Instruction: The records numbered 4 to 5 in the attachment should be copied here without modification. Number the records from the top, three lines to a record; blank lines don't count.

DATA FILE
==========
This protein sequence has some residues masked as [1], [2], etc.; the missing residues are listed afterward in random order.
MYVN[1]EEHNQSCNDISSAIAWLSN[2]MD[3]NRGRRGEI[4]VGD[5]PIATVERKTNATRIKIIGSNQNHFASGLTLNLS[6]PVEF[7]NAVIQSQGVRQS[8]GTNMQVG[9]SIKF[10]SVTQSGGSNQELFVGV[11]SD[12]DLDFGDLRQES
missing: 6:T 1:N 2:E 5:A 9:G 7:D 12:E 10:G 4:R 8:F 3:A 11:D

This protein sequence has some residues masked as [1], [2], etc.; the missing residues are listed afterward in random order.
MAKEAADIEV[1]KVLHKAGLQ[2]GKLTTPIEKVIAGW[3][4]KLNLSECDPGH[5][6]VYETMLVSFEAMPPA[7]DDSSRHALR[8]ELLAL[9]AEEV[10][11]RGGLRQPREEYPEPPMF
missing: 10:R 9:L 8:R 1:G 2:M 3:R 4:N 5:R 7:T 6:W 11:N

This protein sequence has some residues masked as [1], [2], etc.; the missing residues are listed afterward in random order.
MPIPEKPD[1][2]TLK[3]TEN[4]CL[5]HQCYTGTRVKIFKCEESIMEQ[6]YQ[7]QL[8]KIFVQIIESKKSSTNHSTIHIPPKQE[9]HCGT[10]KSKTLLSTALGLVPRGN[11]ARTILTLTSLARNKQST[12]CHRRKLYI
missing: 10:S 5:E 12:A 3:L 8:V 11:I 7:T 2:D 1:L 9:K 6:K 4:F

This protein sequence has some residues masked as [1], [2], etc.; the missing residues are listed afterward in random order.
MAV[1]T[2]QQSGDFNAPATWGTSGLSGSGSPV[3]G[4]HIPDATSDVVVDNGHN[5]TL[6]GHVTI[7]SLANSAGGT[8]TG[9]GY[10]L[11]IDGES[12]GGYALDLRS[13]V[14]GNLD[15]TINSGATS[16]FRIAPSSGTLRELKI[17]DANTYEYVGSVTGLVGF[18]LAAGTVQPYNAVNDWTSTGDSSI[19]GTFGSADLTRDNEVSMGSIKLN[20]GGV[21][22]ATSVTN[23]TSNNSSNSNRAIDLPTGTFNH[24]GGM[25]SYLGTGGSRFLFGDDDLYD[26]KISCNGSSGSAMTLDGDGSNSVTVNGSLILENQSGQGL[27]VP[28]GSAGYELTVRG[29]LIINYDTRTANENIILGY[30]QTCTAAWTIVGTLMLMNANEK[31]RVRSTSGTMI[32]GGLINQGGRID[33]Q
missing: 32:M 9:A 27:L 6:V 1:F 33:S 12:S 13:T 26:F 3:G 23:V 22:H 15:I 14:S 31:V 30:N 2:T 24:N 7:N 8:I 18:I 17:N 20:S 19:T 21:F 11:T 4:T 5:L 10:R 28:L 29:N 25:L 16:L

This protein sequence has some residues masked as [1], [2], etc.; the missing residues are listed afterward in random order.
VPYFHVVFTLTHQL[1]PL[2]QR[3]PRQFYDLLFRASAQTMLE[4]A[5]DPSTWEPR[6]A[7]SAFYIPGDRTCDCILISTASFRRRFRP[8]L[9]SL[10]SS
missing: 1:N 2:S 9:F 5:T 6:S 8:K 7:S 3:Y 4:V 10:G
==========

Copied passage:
This protein sequence has some residues masked as [1], [2], etc.; the missing residues are listed afterward in random order.
MAV[1]T[2]QQSGDFNAPATWGTSGLSGSGSPV[3]G[4]HIPDATSDVVVDNGHN[5]TL[6]GHVTI[7]SLANSAGGT[8]TG[9]GY[10]L[11]IDGES[12]GGYALDLRS[13]V[14]GNLD[15]TINSGATS[16]FRIAPSSGTLRELKI[17]DANTYEYVGSVTGLVGF[18]LAAGTVQPYNAVNDWTSTGDSSI[19]GTFGSADLTRDNEVSMGSIKLN[20]GGV[21][22]ATSVTN[23]TSNNSSNSNRAIDLPTGTFNH[24]GGM[25]SYLGTGGSRFLFGDDDLYD[26]KISCNGSSGSAMTLDGDGSNSVTVNGSLILENQSGQGL[27]VP[28]GSAGYELTVRG[29]LIINYDTRTANENIILGY[30]QTCTAAWTIVGTLMLMNANEK[31]RVRSTSGTMI[32]GGLINQGGRID[33]Q
missing: 32:M 9:A 27:L 6:V 1:F 33:S 12:S 13:T 26:F 3:G 23:V 22:H 15:I 14:S 31:V 30:N 2:T 24:N 7:N 8:I 18:I 17:N 20:S 19:T 21:F 11:T 4:T 5:L 10:R 28:L 29:N 25:L 16:L

This protein sequence has some residues masked as [1], [2], etc.; the missing residues are listed afterward in random order.
VPYFHVVFTLTHQL[1]PL[2]QR[3]PRQFYDLLFRASAQTMLE[4]A[5]DPSTWEPR[6]A[7]SAFYIPGDRTCDCILISTASFRRRFRP[8]L[9]SL[10]SS
missing: 1:N 2:S 9:F 5:T 6:S 8:K 7:S 3:Y 4:V 10:G